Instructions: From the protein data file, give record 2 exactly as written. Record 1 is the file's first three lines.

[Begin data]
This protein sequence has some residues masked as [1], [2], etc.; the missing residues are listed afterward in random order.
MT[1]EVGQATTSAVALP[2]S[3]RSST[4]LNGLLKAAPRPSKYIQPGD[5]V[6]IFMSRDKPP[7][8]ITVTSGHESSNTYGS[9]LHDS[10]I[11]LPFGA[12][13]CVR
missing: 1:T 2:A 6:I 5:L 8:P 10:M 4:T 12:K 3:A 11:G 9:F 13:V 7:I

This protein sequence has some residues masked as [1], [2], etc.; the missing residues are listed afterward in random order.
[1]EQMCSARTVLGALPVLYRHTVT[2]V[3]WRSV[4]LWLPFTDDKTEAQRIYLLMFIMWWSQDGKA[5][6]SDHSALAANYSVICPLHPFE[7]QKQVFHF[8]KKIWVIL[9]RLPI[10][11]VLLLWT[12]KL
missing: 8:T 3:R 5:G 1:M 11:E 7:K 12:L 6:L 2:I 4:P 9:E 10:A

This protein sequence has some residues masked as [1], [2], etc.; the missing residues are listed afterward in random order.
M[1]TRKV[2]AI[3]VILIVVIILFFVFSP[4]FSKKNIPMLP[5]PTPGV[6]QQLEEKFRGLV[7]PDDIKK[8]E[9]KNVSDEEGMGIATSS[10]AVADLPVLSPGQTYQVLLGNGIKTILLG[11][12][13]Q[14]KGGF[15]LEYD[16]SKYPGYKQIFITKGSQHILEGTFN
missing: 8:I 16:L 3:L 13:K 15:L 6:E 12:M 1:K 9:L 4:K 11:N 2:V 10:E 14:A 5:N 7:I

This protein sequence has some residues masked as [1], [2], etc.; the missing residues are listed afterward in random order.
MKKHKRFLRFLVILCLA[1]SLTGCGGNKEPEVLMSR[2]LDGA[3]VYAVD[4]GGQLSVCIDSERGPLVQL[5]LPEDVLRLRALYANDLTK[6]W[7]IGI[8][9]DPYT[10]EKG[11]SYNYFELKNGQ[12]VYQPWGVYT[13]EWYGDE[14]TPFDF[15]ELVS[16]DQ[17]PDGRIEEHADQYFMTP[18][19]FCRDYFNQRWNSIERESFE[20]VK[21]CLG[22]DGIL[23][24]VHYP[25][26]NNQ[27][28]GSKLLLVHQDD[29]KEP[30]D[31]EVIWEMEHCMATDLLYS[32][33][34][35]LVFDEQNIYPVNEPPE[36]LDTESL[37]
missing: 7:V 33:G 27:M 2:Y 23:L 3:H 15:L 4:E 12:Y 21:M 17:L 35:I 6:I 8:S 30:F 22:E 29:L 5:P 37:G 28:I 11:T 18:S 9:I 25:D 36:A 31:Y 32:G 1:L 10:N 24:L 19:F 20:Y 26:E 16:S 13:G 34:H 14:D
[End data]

This protein sequence has some residues masked as [1], [2], etc.; the missing residues are listed afterward in random order.
[1]EQMCSARTVLGALPVLYRHTVT[2]V[3]WRSV[4]LWLPFTDDKTEAQRIYLLMFIMWWSQDGKA[5][6]SDHSALAANYSVICPLHPFE[7]QKQVFHF[8]KKIWVIL[9]RLPI[10][11]VLLLWT[12]KL
missing: 8:T 3:R 5:G 1:M 11:E 7:K 12:L 6:L 2:I 4:P 9:E 10:A